A new and Indigenous-led warming space that will provide overnight beds and temporary shelter for those experiencing homelessness this winter opened its doors this week.
On Wednesday End Homelessness Winnipeg, an organization that works in the city with the goal of preventing and ending homelessness announced the opening of N'Dinawemak - Our Relatives' Place at 190 Disraeli in the Point Douglas area of the city.
According to End Homelessness, the Indigenous-led and low barrier resource will provide an immediate around the clock winter warming space for up to 150 people, while also offering food, showers, lockers, and “sleeping and non-sleeping options for keeping warm.”
While speaking in November when plans for the shelter were first announced, End Homelessness CEO Jason Whitford said the shelter will work with a goal of offering temporary shelter to those who need it, but also look for long-term solutions as they work to help people find permanent shelter and affordable housing options.
“Our objective is to provide short-term emergency housing and work with individuals towards longer-term housing solutions,” Whitford said. “It is hoped this Indigenous-led resource will provide additional warming options for people experiencing homelessness this winter, while permanent housing alternatives are created.”
And with temperatures likely to continue dropping over the next few months of winter in Winnipeg, Whitford also said that the facility will provide a safer and warmer option than where he knows some are currently finding shelter.
“Our priority is to engage and invite individuals currently residing in unsafe circumstances including encampments and other public spaces,” he said.
On Wednesday the organization also thanked the provincial government for their contribution to the shelter, as the province announced back in November that it was investing $1.5 million to help create the warming space.
At the time Premier Heather Stefanson said that the COVID-19 pandemic has only exasperated existing issues of homelessness in Winnipeg, and that the province was planning to make investments moving forward to combat the issue.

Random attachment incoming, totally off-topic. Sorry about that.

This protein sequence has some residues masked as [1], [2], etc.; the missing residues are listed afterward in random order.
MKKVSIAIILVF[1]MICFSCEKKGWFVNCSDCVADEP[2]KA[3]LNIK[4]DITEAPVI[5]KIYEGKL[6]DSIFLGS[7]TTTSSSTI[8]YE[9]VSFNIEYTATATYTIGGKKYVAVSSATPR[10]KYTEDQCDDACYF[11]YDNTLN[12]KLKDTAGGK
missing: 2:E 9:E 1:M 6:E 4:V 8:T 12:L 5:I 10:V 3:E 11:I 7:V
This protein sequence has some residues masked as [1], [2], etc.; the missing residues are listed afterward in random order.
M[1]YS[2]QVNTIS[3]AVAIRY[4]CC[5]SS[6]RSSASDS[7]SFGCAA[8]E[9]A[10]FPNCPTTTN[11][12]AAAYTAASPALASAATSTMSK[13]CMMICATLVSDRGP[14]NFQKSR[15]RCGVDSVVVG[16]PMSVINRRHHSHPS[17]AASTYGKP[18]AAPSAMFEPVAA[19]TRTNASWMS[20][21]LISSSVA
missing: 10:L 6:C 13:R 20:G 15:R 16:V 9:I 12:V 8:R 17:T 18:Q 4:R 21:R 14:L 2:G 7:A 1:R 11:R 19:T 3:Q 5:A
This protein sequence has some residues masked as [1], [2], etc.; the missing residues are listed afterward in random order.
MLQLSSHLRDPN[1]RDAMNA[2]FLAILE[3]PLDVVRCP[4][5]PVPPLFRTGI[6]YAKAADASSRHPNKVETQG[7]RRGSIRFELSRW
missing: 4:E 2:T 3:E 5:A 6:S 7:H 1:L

“The COVID-19 pandemic has been, and continues to be the most significant challenge of our time,” Stefanson said in November. “It has affected the lives and the livelihood of many and all Manitobans, especially the most vulnerable in our society.
“For many of us, the snow and colder weather we’re experiencing is simply an inconvenience, but for many Manitobans, the snow and colder weather present a far more serious threat. We’ve recognized there’s a need for more low-barrier, Indigenous-led support for citizens experiencing homelessness or housing instability.”
End Homelessness said support workers will also offer transportation to the facility, and actively look for vulnerable people that would benefit by being offered a chance to go to the shelter.
“Winnipeg’s Downtown Community Safety Partnership will drive around Winnipeg this winter picking up vulnerable people and delivering them to the Point Douglas site,” End Homelessness said.
The commercial building at 190 Disraeli was provided to the organization through a private-sector partner.
— With files from James Snell
— Dave Baxter is a Local Journalism Initiative reporter who works out of the Winnipeg Sun. The Local Journalism Initiative is funded by the Government of Canada.
Dave Baxter, Local Journalism Initiative Reporter, Winnipeg Sun